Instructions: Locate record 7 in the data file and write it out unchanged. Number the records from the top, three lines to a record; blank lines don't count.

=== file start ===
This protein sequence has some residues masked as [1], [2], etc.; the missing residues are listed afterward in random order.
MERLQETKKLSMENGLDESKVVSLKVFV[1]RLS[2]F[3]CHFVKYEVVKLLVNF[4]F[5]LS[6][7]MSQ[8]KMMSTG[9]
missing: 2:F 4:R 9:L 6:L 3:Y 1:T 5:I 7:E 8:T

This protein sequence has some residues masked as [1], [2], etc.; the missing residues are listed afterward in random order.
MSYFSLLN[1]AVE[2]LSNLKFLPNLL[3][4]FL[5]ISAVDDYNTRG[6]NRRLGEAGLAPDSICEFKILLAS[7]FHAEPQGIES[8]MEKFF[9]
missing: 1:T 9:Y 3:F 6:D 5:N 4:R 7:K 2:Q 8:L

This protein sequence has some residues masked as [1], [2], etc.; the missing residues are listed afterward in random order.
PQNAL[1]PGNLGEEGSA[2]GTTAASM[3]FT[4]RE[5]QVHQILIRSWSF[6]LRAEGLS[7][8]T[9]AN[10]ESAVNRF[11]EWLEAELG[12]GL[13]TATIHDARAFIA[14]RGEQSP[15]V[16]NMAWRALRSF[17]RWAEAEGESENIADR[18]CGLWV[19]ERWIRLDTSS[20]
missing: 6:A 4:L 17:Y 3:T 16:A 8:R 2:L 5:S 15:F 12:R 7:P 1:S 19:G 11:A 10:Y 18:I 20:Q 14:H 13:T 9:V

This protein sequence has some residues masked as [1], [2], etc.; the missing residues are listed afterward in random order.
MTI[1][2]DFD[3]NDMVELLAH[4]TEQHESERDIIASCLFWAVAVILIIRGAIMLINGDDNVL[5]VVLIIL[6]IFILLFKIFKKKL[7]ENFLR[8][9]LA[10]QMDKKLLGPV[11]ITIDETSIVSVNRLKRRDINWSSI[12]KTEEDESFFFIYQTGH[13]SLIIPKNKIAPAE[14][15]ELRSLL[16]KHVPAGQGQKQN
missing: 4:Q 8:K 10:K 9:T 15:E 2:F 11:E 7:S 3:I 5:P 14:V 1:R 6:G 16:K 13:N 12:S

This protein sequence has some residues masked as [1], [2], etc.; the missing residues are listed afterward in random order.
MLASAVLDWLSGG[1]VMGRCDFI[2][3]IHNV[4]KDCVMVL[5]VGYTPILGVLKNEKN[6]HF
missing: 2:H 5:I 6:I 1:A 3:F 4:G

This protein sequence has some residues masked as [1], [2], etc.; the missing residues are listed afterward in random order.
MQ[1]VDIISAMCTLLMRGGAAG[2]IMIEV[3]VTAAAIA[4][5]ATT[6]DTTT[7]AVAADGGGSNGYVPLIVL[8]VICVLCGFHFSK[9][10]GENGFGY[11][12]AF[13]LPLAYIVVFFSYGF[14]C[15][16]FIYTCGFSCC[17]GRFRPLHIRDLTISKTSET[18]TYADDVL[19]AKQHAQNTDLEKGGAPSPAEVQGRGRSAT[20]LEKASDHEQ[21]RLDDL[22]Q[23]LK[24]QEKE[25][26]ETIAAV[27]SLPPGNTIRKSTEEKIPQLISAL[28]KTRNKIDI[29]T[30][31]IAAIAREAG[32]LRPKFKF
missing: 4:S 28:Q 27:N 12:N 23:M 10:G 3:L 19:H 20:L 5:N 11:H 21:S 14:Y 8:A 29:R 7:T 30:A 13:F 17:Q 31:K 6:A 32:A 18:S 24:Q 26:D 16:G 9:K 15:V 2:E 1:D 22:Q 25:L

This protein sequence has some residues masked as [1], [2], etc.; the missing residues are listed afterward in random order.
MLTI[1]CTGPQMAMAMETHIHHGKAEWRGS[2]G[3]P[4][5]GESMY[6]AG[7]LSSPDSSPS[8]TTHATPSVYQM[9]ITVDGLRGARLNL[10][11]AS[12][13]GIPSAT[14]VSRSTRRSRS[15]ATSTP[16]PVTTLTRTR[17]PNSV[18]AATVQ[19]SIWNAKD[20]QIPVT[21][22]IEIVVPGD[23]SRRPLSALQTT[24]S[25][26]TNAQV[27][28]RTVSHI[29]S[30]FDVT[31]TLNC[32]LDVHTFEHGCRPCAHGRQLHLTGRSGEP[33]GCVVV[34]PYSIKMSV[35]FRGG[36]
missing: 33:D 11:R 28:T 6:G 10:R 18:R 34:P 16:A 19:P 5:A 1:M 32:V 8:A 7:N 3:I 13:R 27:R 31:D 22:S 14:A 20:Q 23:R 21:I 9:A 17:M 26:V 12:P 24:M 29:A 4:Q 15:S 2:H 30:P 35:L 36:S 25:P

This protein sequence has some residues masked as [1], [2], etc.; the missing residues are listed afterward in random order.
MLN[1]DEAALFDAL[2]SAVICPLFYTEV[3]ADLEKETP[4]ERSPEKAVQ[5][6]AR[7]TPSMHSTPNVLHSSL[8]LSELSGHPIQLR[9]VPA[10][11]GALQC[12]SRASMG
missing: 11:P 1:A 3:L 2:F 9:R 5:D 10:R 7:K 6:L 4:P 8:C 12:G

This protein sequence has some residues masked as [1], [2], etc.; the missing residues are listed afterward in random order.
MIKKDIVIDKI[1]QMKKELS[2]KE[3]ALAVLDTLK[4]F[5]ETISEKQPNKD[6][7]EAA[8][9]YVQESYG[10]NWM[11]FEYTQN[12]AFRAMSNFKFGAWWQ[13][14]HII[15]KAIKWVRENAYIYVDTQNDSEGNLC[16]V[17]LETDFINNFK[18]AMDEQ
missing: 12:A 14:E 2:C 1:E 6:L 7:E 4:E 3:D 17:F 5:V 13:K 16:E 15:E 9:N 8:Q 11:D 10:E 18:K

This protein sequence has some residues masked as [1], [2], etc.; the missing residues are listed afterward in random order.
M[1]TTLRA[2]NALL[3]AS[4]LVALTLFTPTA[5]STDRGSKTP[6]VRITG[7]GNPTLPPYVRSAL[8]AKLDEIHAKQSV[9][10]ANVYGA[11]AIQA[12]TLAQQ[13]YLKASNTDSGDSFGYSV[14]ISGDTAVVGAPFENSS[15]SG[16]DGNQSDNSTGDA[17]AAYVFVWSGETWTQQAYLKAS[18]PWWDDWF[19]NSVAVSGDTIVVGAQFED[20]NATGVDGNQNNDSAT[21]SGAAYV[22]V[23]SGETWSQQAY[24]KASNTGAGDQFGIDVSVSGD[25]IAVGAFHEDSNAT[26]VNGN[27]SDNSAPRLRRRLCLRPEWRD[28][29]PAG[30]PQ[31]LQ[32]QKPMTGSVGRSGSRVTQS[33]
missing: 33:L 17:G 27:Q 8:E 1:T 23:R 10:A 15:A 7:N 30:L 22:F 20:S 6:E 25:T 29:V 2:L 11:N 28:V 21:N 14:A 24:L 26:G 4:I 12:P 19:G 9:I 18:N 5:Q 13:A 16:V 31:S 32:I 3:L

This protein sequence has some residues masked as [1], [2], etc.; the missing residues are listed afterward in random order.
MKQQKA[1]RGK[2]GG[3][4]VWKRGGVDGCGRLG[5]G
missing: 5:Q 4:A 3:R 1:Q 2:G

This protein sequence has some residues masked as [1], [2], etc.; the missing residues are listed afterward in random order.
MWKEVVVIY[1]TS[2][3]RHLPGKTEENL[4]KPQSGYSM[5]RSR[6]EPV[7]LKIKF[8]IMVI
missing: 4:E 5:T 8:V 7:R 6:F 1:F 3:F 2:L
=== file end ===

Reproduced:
This protein sequence has some residues masked as [1], [2], etc.; the missing residues are listed afterward in random order.
MLTI[1]CTGPQMAMAMETHIHHGKAEWRGS[2]G[3]P[4][5]GESMY[6]AG[7]LSSPDSSPS[8]TTHATPSVYQM[9]ITVDGLRGARLNL[10][11]AS[12][13]GIPSAT[14]VSRSTRRSRS[15]ATSTP[16]PVTTLTRTR[17]PNSV[18]AATVQ[19]SIWNAKD[20]QIPVT[21][22]IEIVVPGD[23]SRRPLSALQTT[24]S[25][26]TNAQV[27][28]RTVSHI[29]S[30]FDVT[31]TLNC[32]LDVHTFEHGCRPCAHGRQLHLTGRSGEP[33]GCVVV[34]PYSIKMSV[35]FRGG[36]
missing: 33:D 11:R 28:T 6:G 10:R 18:R 34:P 16:A 19:P 5:A 1:M 32:V 8:A 7:N 3:I 13:R 27:R 31:D 22:S 14:A 20:Q 23:R 21:I 9:A 17:M 26:V 12:P 24:M 29:A 4:Q 15:S 2:H 30:P 35:L 36:S 25:P